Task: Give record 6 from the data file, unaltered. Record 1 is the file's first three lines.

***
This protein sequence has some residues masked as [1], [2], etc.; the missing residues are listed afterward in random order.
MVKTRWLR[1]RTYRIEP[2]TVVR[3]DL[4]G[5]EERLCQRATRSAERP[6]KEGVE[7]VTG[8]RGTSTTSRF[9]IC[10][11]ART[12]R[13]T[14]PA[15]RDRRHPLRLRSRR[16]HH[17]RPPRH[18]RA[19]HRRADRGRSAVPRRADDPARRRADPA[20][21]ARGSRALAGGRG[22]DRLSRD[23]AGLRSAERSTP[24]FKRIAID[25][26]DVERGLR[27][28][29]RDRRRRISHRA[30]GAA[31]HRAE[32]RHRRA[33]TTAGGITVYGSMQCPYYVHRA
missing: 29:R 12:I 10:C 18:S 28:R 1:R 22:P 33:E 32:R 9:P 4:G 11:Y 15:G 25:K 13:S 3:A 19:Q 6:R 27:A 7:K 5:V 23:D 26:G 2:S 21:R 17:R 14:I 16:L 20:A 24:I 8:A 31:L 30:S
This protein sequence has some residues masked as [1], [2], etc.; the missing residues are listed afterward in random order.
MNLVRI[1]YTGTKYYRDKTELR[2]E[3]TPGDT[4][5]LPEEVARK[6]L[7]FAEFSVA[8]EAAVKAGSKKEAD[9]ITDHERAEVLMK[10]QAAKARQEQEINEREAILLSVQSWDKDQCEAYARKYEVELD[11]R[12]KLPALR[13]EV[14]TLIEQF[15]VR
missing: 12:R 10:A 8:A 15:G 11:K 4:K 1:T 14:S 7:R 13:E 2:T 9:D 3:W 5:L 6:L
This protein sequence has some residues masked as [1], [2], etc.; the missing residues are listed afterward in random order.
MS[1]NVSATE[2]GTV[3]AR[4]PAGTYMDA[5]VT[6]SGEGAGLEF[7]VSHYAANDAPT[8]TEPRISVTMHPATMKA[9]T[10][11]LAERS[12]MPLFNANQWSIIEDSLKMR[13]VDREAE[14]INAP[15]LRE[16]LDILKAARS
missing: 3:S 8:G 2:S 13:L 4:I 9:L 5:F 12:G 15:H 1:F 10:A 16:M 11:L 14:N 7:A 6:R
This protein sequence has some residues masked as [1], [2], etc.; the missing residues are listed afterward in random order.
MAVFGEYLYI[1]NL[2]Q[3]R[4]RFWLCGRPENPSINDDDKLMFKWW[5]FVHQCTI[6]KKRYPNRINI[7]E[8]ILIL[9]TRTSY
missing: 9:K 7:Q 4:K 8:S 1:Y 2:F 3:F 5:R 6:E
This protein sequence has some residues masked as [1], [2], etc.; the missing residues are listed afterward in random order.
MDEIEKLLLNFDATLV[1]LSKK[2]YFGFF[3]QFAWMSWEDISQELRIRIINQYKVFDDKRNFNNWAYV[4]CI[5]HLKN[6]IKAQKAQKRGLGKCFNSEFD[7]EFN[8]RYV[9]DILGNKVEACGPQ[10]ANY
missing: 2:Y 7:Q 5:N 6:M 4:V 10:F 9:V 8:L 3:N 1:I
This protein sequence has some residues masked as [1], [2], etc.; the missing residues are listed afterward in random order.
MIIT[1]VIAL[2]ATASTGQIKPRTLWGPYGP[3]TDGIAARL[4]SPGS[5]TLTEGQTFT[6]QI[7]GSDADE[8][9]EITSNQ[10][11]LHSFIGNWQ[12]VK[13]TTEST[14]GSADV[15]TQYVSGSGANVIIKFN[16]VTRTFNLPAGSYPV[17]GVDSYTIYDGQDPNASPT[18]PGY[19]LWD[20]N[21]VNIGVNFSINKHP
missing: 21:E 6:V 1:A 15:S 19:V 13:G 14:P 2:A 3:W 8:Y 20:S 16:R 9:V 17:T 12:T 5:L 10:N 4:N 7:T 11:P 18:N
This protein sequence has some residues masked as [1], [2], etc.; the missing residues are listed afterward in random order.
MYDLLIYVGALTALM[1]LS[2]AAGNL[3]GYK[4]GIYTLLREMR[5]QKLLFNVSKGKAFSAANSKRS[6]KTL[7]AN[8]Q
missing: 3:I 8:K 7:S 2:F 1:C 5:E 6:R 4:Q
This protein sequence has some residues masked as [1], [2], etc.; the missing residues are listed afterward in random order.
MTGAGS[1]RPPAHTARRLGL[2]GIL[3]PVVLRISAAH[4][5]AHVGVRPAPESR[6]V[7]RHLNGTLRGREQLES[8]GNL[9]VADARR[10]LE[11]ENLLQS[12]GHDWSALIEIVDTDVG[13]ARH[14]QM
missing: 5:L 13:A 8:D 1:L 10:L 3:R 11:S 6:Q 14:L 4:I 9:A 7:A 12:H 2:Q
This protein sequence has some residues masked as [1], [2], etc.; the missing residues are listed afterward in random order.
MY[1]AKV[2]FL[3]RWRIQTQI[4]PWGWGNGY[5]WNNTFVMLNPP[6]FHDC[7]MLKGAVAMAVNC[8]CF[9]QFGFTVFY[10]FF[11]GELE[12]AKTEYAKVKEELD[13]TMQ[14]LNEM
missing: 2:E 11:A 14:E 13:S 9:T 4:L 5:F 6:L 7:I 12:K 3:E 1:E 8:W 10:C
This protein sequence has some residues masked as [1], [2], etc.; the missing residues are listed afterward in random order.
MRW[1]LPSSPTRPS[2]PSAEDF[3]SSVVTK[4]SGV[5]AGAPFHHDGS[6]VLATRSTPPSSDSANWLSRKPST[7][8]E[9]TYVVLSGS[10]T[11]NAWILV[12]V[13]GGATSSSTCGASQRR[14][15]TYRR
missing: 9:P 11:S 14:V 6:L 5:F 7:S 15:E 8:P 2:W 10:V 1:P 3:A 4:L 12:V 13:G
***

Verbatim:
This protein sequence has some residues masked as [1], [2], etc.; the missing residues are listed afterward in random order.
MIIT[1]VIAL[2]ATASTGQIKPRTLWGPYGP[3]TDGIAARL[4]SPGS[5]TLTEGQTFT[6]QI[7]GSDADE[8][9]EITSNQ[10][11]LHSFIGNWQ[12]VK[13]TTEST[14]GSADV[15]TQYVSGSGANVIIKFN[16]VTRTFNLPAGSYPV[17]GVDSYTIYDGQDPNASPT[18]PGY[19]LWD[20]N[21]VNIGVNFSINKHP
missing: 21:E 6:V 1:A 15:S 19:V 13:G 14:P 2:A 3:W 8:Y 20:S 16:R 9:V 17:T 12:T 5:L 10:N 4:N 7:T 11:P 18:N